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Line 206. Did you ever observe the spiral flight of the nighthawk ?

Line 225. In what sense are the wheat fields his?




Today, the 7th of September, I made a discovery. The pair of redbirds' that built in my cedar trees last winter got duly away with the brood. Several times during summer rambles I cast my eye about, but they 245 were not to be seen. Early this afternoon I struck out across the country towards a sink hole in a field two miles away.

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Within the fence everything is an impenetrable thicket of weeds and vines — blackberry, thistle, 250 ironweed, pokeweed, elder, goldenrod. As I drew near, I saw two or three birds dive down, with the shy way they have at this season; and when I came to the edge, everything was quiet. But I threw a stone at a point where the tangle was deep, and there 255 was a great fluttering and scattering of the pretenders. And then occurred more than I had looked for.

1 The cardinal grosbeak, a beautiful but shy song bird, the :: Kentucky cardinal,” which gives the title to the book from which these selections were taken.

The stone had hardly struck the brush when what

looked like a tongue of vermilion flame leaped forth 260 near by, and, darting across, struck itself out of

sight in the green vines on the opposite slope. A male and a female cardinal flew up also, balancing themselves on sprays of the blackberry, and utter

ing excitedly their quick call notes. I whistled to the 265 male as I had been used, and he recognized me by

shooting up his crest, and hopping to nearer twigs with louder inquiry. All at once, as if an idea had urged him, he sprang across to the spot where the first

frightened male had disappeared. I could still hear 270 him under the vines, and presently he reappeared

and flew up into a locust tree on the farther edge of the basin, followed by the other. What had taken place or took place then I do not know; but I wished

he might be saying: “My son, that man over there 275 is the one who was very good to your mother and me

last winter, and who owns the tree you were born in. I have warned you, of course, never to trust Man; but I would advise you, when

you have found

your sweetheart, to give him' a trial, and take her to his 280 cedar trees."

From A Kentucky Cardinal, JAMES LANE ALLEN.

Which of the “Months” as described by Mr. Allen do you like best? Why? Which month of the year is your favorite?

1 Him, this particular man.



Of all the poets of England, with the possible exception of his friend Keats, Shelley is the most spirituelle as distinguished from spiritual. His imagination

was extremely vivid and broad. He was particularly gifted in discerning the higher meanings of nature. All the world was full of delicate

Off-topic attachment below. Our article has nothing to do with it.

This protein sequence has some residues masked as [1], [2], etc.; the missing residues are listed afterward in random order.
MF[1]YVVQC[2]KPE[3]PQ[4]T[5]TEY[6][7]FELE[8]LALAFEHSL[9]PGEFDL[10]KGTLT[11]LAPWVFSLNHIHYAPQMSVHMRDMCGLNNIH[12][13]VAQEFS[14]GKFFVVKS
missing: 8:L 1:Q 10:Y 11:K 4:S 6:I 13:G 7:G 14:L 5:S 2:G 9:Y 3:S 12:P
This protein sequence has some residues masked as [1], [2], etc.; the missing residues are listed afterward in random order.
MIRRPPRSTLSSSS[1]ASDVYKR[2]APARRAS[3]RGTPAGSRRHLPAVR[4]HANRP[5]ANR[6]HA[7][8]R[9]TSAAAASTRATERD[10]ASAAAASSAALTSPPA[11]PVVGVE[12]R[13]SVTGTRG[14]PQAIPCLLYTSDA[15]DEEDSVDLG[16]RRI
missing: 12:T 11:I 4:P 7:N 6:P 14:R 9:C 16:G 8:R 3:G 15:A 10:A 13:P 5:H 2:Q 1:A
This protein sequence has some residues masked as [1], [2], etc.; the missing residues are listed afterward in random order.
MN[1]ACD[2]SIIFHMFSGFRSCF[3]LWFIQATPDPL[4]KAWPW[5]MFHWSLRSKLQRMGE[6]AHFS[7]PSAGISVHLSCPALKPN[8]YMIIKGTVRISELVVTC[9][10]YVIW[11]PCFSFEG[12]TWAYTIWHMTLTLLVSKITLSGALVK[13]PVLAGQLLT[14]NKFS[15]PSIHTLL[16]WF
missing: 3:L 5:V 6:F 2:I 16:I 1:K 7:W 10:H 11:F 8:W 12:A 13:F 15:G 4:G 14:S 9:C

suggestions to Shelley. He lived but thirty years, and in that time wrote immortal verse.

His life was somewhat irregular, but this apparently was the ebullition of a youth of genius. If he had lived to mature years, it would have passed away.




The Cloud is telling the tale of its wonderful career.
Follow it closely.
I bring fresh showers for the thirsting flowers,

From the seas and the streams;
I bear light shade for the leaves when laid

In their noonday dreams. 5 From my wings are shaken the dews that waken

The sweet buds every one,
When rocked to rest on their mother's breast,

As she dances about the sun.
I wield the flail of the lashing hail,

And whiten the green plains under,
And then again I dissolve it in rain,

And laugh as I pass in thunder.
I sift the snow on the mountains below,

And their great pines groan aghast;
And all the night 'tis my pillow white,

While I sleep in the arms of the blast.
Sublime on the towers of my skyey bowers,

Lightning my pilot sits,
In a cavern under is fettered the thunder,

It struggles and howls at fits;
Over earth and ocean, with gentle motion,

This pilot is guiding me,
Lured by the love of the genii' that move
1 Genii, mythical beings supposed to control many natural





In the depths of the purple sea;
Over the rills, and the crags, and the hills,

Over the lakes and the plains,
Wherever he dream, under mountain or stream,

The Spirit he loves remains;
And I all the while bask in heaven's blue smile,

Whilst he is dissolving in rains.





The sanguine 1 sunrise, with his meteor eyes,

And his burning plumes outspread, Leaps on the back of my sailing rack,?

When the morning star shines dead, As on the jag of a mountain crag,

Which an earthquake rocks and swings. An eagle lit one moment may sit

In the light of its golden wings. And when sunset may breathe, from the lit sea be

Its ardors of rest and of love,
And the crimson pall of eve may fall

From the depths of heaven above,
With wings folded I rest, on mine airy nest,

As still as a brooding dove.



That orbed maiden with white fire laden,

Whom mortals call the moon, ,
Glides glimmering o'er my fleece-like floor,

By the midnight breezes strewn;

1 Sanguine, bloody, red.

2 Rack, cloud substance.

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